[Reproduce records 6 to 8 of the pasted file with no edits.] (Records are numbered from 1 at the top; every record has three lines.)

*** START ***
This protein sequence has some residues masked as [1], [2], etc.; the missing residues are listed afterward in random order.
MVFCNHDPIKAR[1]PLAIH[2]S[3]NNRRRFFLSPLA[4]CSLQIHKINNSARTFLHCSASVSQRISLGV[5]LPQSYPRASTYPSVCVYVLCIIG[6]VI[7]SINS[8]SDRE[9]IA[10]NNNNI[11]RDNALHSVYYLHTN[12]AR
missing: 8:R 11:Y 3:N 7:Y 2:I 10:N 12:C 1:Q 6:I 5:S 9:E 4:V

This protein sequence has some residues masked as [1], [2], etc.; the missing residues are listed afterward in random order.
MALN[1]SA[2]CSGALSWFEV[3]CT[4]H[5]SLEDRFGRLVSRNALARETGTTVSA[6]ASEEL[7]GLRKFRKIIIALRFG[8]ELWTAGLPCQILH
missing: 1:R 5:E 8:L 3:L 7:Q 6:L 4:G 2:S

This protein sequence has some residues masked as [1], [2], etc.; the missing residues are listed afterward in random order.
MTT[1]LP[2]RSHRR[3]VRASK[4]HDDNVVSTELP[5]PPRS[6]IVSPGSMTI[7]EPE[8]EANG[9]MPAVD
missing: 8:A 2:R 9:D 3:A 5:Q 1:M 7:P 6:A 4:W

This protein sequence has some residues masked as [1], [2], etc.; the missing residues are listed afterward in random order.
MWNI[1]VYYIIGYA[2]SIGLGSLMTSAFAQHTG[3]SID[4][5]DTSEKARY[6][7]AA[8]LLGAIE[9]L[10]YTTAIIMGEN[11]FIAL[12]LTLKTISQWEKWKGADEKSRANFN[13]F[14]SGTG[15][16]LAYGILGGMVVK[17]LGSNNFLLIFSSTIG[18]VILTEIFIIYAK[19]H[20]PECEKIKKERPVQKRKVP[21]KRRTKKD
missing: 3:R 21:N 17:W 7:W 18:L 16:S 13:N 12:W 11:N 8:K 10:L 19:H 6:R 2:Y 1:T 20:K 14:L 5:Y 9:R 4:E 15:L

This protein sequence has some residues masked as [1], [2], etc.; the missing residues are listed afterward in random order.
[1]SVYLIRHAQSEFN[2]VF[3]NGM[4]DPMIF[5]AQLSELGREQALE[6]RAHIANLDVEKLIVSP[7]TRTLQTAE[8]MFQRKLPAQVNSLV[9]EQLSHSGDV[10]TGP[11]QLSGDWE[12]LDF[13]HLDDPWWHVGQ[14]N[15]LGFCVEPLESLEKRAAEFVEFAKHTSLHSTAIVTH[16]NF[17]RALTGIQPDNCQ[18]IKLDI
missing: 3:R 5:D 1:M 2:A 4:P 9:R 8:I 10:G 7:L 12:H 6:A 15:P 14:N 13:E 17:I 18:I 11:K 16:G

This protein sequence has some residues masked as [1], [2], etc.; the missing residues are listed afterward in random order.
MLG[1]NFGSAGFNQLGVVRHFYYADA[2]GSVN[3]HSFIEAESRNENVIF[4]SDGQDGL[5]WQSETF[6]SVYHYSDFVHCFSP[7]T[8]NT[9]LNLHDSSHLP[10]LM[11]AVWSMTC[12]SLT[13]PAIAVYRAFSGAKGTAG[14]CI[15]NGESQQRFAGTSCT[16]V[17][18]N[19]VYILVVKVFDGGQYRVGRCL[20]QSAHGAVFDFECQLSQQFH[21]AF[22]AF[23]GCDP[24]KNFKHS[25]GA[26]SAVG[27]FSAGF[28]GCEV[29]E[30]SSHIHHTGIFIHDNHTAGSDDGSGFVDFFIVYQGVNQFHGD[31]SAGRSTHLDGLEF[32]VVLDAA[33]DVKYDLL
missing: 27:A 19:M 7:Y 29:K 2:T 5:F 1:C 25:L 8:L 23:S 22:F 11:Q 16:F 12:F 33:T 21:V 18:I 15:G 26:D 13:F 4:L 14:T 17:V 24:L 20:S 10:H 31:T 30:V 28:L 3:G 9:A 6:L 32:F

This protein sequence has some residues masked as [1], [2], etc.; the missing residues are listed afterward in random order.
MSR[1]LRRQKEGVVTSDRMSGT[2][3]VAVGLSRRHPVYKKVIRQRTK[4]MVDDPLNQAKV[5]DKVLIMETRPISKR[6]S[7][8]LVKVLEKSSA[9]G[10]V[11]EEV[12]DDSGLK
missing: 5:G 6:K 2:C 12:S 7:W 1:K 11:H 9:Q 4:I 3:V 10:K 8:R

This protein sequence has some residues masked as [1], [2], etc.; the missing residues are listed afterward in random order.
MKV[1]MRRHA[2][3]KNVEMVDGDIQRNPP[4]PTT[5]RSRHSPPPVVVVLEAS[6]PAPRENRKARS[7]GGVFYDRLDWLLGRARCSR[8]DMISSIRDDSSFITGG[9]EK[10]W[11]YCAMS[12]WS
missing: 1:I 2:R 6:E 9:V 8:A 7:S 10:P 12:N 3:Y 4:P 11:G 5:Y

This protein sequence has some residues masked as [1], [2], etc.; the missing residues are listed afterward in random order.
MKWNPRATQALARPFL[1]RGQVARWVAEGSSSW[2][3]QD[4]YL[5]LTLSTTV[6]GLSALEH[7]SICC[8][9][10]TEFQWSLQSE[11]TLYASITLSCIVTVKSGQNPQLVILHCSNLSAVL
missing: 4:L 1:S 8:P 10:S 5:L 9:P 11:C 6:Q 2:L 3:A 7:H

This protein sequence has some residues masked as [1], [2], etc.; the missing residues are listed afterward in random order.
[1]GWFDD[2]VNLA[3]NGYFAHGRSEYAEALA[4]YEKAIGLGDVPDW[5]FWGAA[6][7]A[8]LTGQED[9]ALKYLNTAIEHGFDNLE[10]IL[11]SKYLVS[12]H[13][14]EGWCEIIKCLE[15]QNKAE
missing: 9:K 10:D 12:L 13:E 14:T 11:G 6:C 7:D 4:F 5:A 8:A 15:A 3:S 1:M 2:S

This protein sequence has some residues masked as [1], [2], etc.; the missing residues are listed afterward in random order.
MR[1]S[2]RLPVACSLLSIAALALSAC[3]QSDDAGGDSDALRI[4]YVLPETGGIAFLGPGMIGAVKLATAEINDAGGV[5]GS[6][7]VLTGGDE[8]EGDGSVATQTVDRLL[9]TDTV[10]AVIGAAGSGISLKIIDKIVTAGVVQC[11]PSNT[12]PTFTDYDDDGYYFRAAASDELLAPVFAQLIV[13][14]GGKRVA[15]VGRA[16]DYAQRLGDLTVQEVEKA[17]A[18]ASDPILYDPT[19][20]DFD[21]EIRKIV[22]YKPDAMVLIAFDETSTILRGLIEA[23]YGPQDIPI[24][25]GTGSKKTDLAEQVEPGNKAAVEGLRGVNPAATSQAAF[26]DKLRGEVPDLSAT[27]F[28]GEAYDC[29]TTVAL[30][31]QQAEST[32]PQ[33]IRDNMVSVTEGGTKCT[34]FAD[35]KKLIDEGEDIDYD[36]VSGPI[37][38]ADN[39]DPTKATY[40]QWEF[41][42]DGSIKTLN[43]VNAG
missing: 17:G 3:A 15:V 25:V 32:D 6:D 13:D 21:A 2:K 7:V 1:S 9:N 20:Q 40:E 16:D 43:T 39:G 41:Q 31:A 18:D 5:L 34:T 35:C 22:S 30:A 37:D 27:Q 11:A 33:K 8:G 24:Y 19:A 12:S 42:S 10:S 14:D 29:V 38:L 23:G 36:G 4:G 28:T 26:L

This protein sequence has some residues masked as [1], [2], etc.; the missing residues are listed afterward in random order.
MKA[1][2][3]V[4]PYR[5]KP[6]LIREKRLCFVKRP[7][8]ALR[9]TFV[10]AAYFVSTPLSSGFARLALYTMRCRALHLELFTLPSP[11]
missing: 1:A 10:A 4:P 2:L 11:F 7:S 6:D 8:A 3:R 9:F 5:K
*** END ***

This protein sequence has some residues masked as [1], [2], etc.; the missing residues are listed afterward in random order.
MLG[1]NFGSAGFNQLGVVRHFYYADA[2]GSVN[3]HSFIEAESRNENVIF[4]SDGQDGL[5]WQSETF[6]SVYHYSDFVHCFSP[7]T[8]NT[9]LNLHDSSHLP[10]LM[11]AVWSMTC[12]SLT[13]PAIAVYRAFSGAKGTAG[14]CI[15]NGESQQRFAGTSCT[16]V[17][18]N[19]VYILVVKVFDGGQYRVGRCL[20]QSAHGAVFDFECQLSQQFH[21]AF[22]AF[23]GCDP[24]KNFKHS[25]GA[26]SAVG[27]FSAGF[28]GCEV[29]E[30]SSHIHHTGIFIHDNHTAGSDDGSGFVDFFIVYQGVNQFHGD[31]SAGRSTHLDGLEF[32]VVLDAA[33]DVKYDLL
missing: 27:A 19:M 7:Y 29:K 2:T 5:F 1:C 25:L 8:L 23:S 22:F 11:Q 16:F 12:F 33:T 21:V 18:I 15:G 26:D 13:F 4:L 14:T 17:V 24:L 20:S 10:H 31:T 30:V 28:L 3:G 9:A 6:L 32:F

This protein sequence has some residues masked as [1], [2], etc.; the missing residues are listed afterward in random order.
MSR[1]LRRQKEGVVTSDRMSGT[2][3]VAVGLSRRHPVYKKVIRQRTK[4]MVDDPLNQAKV[5]DKVLIMETRPISKR[6]S[7][8]LVKVLEKSSA[9]G[10]V[11]EEV[12]DDSGLK
missing: 5:G 6:K 2:C 12:S 7:W 1:K 11:H 9:Q 4:I 3:V 10:K 8:R

This protein sequence has some residues masked as [1], [2], etc.; the missing residues are listed afterward in random order.
MKV[1]MRRHA[2][3]KNVEMVDGDIQRNPP[4]PTT[5]RSRHSPPPVVVVLEAS[6]PAPRENRKARS[7]GGVFYDRLDWLLGRARCSR[8]DMISSIRDDSSFITGG[9]EK[10]W[11]YCAMS[12]WS
missing: 1:I 2:R 6:E 9:V 8:A 7:S 10:P 12:N 3:Y 4:P 11:G 5:Y